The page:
Sunset over the Charles River, Boston area. Photo credit: http://www.flickr.com/photos/jainsama/5351160288/

Time to wake up, Tori.

Sunset over the Charles River, Boston area. Photo credit: http://www.flickr.com/photos/jainsama/5351160288/

Photo credit: http://www.flickr.com/photos/jainsama/5351160288/

Tori and her fellow characters in the paranormal thriller Tori’s Row have had a long, long nap. That’s because life intervened for MCM and me, so the 18 chapters we’d written have been waiting for an ending.

At long last MCM and I are banging out the last nine chapters. We plan to have them ready in early March. For now you may want to check out the first two-thirds of Tori’s Row. It’s free! Here’s the blurb.

Tori McNulty has problems. As she’s putting her life back together, she’s attacked in Boston’s South End. She doesn’t remember much: mostly blood-drenched pavement and the crumpled body of her assailant. The good news is that she’s uninjured and not a murder suspect. The bad news is the obnoxious young man in 18th century dress shadowing her and confusing, violent flashbacks. Tori must figure out what happened that night before her stalker gets to her or she goes completely mad.

If you’d like a little more of a taste, check out this short bit of flash fiction I wrote last year. It’s a teeny bit spoilery.

Since this is just barely Tori’s Row-related, I’ll take this opportunity to pimp the most recent Strandline episode. It’s related because I’m taking a brief break from Strandline to finish up Tori’s Row. Episode 19 of Strandline will go live on February 4th.

Anyhoo, episode 18 of Strandline begins thusly.

The schooner’s patchwork sails marked it as one of the Greenmen’s ships just as much as the green man stenciled on the prow. Although Petra had no idea why Naveen was sprinting straight toward it, letting him get near a crew of witches couldn’t end well. Without breaking stride she hurled a verbal and psychic command at him: “Naveen, sleep!”

Naveen slowed, shook his head, then kept running. He was closing on the ship’s gangplank fast.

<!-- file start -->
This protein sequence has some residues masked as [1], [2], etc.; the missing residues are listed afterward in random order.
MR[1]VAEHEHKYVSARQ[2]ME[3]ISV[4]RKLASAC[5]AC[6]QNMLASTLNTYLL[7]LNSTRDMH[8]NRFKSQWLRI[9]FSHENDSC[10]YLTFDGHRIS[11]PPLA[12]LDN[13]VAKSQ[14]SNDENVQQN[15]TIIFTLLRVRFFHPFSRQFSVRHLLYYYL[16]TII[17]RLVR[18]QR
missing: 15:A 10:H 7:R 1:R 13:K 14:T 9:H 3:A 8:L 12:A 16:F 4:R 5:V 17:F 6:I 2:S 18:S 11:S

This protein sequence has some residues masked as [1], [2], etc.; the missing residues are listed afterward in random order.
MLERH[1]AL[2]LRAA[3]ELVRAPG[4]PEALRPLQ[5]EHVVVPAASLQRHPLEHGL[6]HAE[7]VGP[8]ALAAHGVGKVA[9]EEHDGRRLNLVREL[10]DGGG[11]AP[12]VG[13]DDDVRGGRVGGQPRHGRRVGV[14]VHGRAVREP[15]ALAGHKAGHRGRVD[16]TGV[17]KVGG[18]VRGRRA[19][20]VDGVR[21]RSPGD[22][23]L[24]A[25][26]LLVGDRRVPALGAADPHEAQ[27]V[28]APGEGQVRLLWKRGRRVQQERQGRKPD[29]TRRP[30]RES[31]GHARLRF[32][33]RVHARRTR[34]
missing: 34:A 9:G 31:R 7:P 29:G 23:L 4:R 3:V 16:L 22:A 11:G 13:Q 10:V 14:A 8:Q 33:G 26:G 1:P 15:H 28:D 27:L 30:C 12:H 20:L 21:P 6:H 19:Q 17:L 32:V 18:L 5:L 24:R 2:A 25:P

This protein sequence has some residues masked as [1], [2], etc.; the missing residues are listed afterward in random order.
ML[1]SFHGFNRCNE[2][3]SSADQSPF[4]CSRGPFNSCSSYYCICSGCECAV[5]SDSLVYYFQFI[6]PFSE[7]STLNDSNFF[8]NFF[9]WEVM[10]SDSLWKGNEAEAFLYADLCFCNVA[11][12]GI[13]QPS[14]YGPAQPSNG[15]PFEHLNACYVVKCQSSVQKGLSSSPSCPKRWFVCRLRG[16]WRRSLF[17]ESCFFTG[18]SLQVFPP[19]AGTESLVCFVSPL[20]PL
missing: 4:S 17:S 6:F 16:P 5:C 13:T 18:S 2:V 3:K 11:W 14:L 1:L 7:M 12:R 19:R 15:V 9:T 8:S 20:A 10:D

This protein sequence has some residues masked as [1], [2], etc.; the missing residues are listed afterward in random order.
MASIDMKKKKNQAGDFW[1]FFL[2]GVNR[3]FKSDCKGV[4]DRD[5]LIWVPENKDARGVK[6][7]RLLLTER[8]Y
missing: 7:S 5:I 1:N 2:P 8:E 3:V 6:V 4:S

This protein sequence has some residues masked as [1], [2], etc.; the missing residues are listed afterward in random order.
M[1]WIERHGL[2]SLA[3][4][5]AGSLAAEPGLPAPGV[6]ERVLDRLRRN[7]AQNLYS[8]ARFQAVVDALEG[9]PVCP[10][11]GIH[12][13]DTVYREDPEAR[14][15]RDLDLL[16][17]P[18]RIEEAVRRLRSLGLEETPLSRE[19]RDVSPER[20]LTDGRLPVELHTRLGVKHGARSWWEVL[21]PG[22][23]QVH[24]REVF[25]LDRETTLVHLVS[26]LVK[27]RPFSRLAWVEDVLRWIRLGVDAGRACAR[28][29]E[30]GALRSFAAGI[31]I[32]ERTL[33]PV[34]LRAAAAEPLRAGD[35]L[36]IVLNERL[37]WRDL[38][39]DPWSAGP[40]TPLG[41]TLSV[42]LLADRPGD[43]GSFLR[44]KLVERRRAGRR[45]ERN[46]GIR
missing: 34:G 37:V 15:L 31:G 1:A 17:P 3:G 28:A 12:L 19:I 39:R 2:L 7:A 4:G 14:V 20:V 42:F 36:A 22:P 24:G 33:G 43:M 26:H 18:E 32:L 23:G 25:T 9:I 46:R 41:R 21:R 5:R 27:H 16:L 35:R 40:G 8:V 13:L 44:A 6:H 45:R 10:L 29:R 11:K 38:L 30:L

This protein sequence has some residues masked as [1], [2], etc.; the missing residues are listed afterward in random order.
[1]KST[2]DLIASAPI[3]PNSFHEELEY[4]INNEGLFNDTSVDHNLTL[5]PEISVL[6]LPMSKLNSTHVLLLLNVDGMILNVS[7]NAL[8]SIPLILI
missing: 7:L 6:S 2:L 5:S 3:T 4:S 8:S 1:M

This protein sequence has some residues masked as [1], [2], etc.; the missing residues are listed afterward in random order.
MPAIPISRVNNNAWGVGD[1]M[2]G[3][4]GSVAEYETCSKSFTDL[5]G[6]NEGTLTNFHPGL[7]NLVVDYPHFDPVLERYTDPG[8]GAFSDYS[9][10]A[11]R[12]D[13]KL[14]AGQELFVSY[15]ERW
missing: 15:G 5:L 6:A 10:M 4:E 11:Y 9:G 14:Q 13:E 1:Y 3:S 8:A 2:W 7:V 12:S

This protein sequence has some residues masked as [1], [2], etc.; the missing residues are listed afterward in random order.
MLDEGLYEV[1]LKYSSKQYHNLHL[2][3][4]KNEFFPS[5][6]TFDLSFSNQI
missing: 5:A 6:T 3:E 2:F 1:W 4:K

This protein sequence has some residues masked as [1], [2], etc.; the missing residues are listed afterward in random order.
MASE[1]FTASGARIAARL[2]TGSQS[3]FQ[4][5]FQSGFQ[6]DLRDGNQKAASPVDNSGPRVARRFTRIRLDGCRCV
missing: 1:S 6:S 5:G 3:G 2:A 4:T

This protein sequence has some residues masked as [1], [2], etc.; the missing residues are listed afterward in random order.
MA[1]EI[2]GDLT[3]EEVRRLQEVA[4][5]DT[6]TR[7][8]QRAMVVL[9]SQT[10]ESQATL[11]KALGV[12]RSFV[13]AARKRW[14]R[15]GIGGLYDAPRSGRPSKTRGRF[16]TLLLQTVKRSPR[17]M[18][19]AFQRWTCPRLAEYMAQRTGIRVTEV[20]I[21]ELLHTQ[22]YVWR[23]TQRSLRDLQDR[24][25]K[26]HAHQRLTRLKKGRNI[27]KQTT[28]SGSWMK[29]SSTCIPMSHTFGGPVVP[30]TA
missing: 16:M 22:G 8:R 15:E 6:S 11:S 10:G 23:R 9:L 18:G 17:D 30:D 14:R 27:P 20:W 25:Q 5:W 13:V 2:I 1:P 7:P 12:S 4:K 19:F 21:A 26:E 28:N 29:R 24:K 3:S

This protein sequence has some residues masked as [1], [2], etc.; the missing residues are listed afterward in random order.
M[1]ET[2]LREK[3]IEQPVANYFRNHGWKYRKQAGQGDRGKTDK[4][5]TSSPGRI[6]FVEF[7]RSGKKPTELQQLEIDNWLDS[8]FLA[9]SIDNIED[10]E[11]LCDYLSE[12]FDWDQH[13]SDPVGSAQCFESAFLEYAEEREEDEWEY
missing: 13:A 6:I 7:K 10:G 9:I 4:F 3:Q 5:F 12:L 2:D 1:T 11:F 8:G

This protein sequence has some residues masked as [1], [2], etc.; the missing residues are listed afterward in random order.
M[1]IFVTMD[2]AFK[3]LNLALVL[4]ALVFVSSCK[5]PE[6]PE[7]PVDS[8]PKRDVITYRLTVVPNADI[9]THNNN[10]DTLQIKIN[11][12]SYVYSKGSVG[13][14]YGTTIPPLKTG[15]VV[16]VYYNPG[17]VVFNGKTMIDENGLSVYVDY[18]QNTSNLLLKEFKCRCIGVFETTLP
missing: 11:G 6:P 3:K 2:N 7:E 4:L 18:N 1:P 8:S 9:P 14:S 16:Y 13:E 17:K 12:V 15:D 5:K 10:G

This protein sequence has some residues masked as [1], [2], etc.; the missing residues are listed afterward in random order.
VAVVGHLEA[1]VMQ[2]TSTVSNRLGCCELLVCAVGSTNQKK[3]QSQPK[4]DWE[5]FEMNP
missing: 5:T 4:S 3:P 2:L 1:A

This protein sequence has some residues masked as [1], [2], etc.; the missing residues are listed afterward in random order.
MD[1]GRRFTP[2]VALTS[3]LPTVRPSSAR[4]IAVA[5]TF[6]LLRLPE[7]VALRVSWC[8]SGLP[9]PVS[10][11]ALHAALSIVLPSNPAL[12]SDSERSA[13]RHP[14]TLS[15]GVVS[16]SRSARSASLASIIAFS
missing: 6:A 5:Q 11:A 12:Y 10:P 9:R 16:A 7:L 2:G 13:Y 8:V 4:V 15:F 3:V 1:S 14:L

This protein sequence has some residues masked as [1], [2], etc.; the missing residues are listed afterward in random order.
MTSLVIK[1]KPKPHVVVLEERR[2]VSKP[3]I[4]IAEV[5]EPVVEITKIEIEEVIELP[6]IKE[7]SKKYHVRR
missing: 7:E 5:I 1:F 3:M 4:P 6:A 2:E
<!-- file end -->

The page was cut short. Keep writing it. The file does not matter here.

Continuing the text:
Read the rest, or start with episode 1.

Fallen angel. Photo credit: http://www.flickr.com/photos/fujur/157822428/

Review of Wormwood by D.H. Nevins

Fallen angel. Photo credit: http://www.flickr.com/photos/fujur/157822428/

Photo credit: http://www.flickr.com/photos/fujur/157822428/

What would you do if you were hiking and the world came to an end?

The start of Wormwood by D.H. Nevins begs that question. Young outdoorswoman Kali is strolling along when the ground churns and the sun disappears behind ominous clouds. Even more disturbing is the fact that Tiamat, a striking man she’d met ten years earlier, seems to be commanding the destruction from a rocky peak. Kali survives the initial chaos to discover that the earth is toast and Tiamat is more than he seems.

Wormwood is a post-apocalyptic novel of survival interwoven with a paranormal romance. I should note that post-apoc isn’t my cup of tea. The typical amount of destruction and despair is too depressing for me. I agreed to read Nevin’s manuscript after meeting her at Readercon 2010. Her enthusiasm for her story is infectious.

Overall I enjoyed Wormwood. Nevins has created a mythology that borrows from Christianity without being preachy. Kali is a tough, resourceful protagonist, and Tiamat a half-angel tortured by his orders from on high. The sexual tension between the two is palpable. Nevins does a good job describing the landscape before and after the apocalypse, as well as drawing the primary and supporting characters. She either is a proficient outdoorswoman herself, or has done her research. Survival for the remaining humans is difficult, but not impossible. Kali’s and Tiamat’s story comes to a conclusion, but leaves room for a sequel.

If you enjoy post-apocalyptic tales with a healthy dose of paranormal romance, Wormwood will not disappoint. I wish Nevins the best of luck with finding a publisher!

FRANKIE and FORMALDEHYDE cover art

“Family is forever” — a review of Frankie & Formaldehyde by M. Jones

FRANKIE and FORMALDEHYDE cover art

FRANKIE & FORMALDEHYDE by M. Jones

Know this:  I don’t like zombies.  At all.  They’re yucky and creepy and I’m very glad they only live in the land of make-believe.

The only reason I started reading Frankie & Formaldehyde is because I’ve enjoyed M. Jones’ other works, particularly 314 Crescent Manor.  I’m glad I pushed past my zombie bigotry for this novel.  It’s a fantastic, fun, and philosophical read.